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Chains of Generalised Fermats

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  • garychaffey2
    I have been looking at the following chains of GFN. And would be interested if anybody else has lloked at these and if a longer chain is known or could be
    Message 1 of 5 , Jun 6, 2005
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      I have been looking at the following chains of GFN. And would be
      interested if anybody else has lloked at these and if a longer chain is
      known or could be found.
      Let b be an even number
      p(1)=b^2+1
      p(2)=(2*p(1))^2+1
      p(3)=(2*p(2))^2+1
      .
      .
      .
      p(n)=(2*p(n-1))^2+1
      I have found a few b such that the first three terms in this sequence
      are prime but does a longer chain exist?
      Any comments welcome
      Gary Chaffey
    • Mark Underwood
      ... ... chain is ... sequence ... Hi Gary, I ve checked prime factors up to 23, and 13 is the only one which gets in the way of a long
      Message 2 of 5 , Jun 6, 2005
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        --- In primenumbers@yahoogroups.com, "garychaffey2"
        <garychaffey2@y...>
        wrote:
        > I have been looking at the following chains of GFN. And would be
        > interested if anybody else has lloked at these and if a longer
        chain
        is
        > known or could be found.
        > Let b be an even number
        > p(1)=b^2+1
        > p(2)=(2*p(1))^2+1
        > p(3)=(2*p(2))^2+1
        > .
        > .
        > .
        > p(n)=(2*p(n-1))^2+1
        > I have found a few b such that the first three terms in this
        sequence
        > are prime but does a longer chain exist?



        Hi Gary,

        I've checked prime factors up to 23, and 13 is the only one which
        gets in the way of a long string of primes. As it turns out, any
        starting residue n of 13 when iterated through

        (2*n)^2 +1

        will eventually yield a zero residue . The maximum number of primes
        which could be obtained is 5. (Based only on prime factors 23 and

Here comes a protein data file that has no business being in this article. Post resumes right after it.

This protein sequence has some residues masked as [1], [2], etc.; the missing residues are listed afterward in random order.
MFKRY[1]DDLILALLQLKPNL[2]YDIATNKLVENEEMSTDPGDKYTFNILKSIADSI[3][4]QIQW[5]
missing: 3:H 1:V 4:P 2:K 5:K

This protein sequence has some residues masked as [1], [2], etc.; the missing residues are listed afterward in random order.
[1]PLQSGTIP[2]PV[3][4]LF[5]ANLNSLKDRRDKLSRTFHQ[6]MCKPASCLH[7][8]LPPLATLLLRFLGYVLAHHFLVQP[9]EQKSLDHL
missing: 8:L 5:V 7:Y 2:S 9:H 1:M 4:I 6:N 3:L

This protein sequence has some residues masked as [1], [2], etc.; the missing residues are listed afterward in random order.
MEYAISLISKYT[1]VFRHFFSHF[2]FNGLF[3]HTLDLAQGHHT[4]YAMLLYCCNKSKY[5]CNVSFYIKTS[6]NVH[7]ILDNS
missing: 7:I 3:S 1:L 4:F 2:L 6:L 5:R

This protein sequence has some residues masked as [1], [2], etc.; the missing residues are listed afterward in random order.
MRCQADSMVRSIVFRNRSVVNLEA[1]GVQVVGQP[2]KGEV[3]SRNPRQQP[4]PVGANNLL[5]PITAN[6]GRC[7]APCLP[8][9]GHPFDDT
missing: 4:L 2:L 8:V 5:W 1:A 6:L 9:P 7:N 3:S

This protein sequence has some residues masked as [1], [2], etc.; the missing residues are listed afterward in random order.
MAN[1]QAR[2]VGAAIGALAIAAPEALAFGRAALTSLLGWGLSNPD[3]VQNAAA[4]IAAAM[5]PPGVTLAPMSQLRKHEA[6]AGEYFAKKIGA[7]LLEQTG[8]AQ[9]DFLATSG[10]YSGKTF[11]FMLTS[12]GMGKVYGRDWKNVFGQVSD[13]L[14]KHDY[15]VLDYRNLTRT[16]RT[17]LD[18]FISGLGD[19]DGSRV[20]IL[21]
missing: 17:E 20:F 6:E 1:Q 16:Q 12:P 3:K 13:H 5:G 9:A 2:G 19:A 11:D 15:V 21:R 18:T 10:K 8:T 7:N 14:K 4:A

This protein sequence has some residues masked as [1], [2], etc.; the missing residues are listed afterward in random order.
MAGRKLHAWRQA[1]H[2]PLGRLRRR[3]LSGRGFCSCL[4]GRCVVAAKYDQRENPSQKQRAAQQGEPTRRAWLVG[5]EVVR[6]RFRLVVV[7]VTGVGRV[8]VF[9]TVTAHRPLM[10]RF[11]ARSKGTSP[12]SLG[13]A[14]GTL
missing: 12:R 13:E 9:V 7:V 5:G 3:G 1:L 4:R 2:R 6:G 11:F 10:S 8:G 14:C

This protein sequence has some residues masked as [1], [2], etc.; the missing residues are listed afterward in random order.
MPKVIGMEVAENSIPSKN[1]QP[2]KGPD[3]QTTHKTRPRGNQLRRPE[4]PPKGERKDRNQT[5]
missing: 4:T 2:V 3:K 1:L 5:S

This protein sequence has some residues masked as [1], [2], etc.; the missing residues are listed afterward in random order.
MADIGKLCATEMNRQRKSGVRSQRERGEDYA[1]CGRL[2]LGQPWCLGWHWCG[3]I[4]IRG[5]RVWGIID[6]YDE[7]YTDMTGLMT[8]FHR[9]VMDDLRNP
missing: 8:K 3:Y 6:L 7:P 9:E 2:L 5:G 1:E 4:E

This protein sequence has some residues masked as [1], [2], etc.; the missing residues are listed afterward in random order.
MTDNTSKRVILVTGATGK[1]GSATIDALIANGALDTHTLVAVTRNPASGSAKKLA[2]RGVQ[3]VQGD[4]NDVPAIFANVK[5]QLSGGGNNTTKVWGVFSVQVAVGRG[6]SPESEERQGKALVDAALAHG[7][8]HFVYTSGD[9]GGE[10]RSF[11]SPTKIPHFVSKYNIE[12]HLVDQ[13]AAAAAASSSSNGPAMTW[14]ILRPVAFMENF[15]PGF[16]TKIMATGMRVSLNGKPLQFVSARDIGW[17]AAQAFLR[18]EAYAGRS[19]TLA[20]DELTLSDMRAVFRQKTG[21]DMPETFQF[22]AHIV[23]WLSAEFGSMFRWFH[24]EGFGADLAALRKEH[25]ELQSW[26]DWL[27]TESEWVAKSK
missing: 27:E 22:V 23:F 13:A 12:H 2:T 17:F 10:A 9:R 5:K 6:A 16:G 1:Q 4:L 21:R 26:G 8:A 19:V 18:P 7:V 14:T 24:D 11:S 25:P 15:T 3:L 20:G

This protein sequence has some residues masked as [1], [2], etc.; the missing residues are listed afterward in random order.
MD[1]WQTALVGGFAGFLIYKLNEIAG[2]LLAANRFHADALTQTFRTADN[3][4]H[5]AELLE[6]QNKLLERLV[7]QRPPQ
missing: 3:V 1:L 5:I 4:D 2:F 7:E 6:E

less.)

        It's interesting: The chain will never produce a factor of 3,7,11,19
        or 23. It may or may not produce a factor of 5 or 17, depending on the
        starting residue mod 5 or mod 17. But it will always produce a
        factor of 13. Talk about an unlucky number :)

        Mark
      • mikeoakes2@aol.com
        ... You might like to look at my Quadratic-map prime chains NMBRTHRY post of last year:
        Message 3 of 5 , Jun 7, 2005
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          In an email dated 6/6/2005 5:43:37 pm GMT Daylight time, "garychaffey2" <garychaffey2@...> writes:

          >I have been looking at the following chains of GFN. And would be
          >interested if anybody else has lloked at these and if a longer chain is
          >known or could be found.
          >Let b be an even number
          >p(1)=b^2+1
          >p(2)=(2*p(1))^2+1
          >p(3)=(2*p(2))^2+1
          >.
          >.
          >.
          >p(n)=(2*p(n-1))^2+1
          >I have found a few b such that the first three terms in this sequence
          >are prime but does a longer chain exist?
          >Any comments welcome

          You might like to look at my "Quadratic-map prime chains" NMBRTHRY post of last year:
          http://listserv.nodak.edu/cgi-bin/wa.exe?A2=ind0402&L=nmbrthry&F=&S=&P=922

          -Mike Oakes
        • Jens Kruse Andersen
          ... Then also look at http://www.primepuzzles.net/puzzles/puzz_137.htm It says Yves Gallot found the smallest chain of 6 before Mike: 7072833120^1+1
          Message 4 of 5 , Jun 7, 2005
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            Mike Oakes wrote:

            > You might like to look at my "Quadratic-map prime chains" NMBRTHRY post
            > of last year:
            > http://listserv.nodak.edu/cgi-bin/wa.exe?A2=ind0402&L=nmbrthry&F=&S=&P=922

            Then also look at http://www.primepuzzles.net/puzzles/puzz_137.htm
            It says Yves Gallot found the smallest chain of 6 before Mike:
            7072833120^1+1
            7072833120^2+1
            7072833120^4+1
            7072833120^8+1
            7072833120^16+1
            7072833120^32+1

            I have long considered going for 7 and maybe 8, but been occupied with other
            projects.

            A tip which has often been useful to me:
            If you are interested in something related to a specific large number then
            search the number at http://www.google.com
            Searching Mike's 7072833120 quickly reveals Gallot was first.

            --
            Jens Kruse Andersen
          • mikeoakes2@aol.com
            ... Thx for tip, Jens. I was unaware of Yves s work, but it seems google is indeed getting quite intelligent these days, if it can respond to a single
            Message 5 of 5 , Jun 7, 2005
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              >A tip which has often been useful to me:
              >If you are interested in something related to a specific large number then
              >search the number at http://www.google.com

              Thx for tip, Jens.
              I was unaware of Yves's work, but it seems google is indeed getting quite "intelligent" these days, if it can respond to a single integer like that :-)
              Must remember in future...

              Mike
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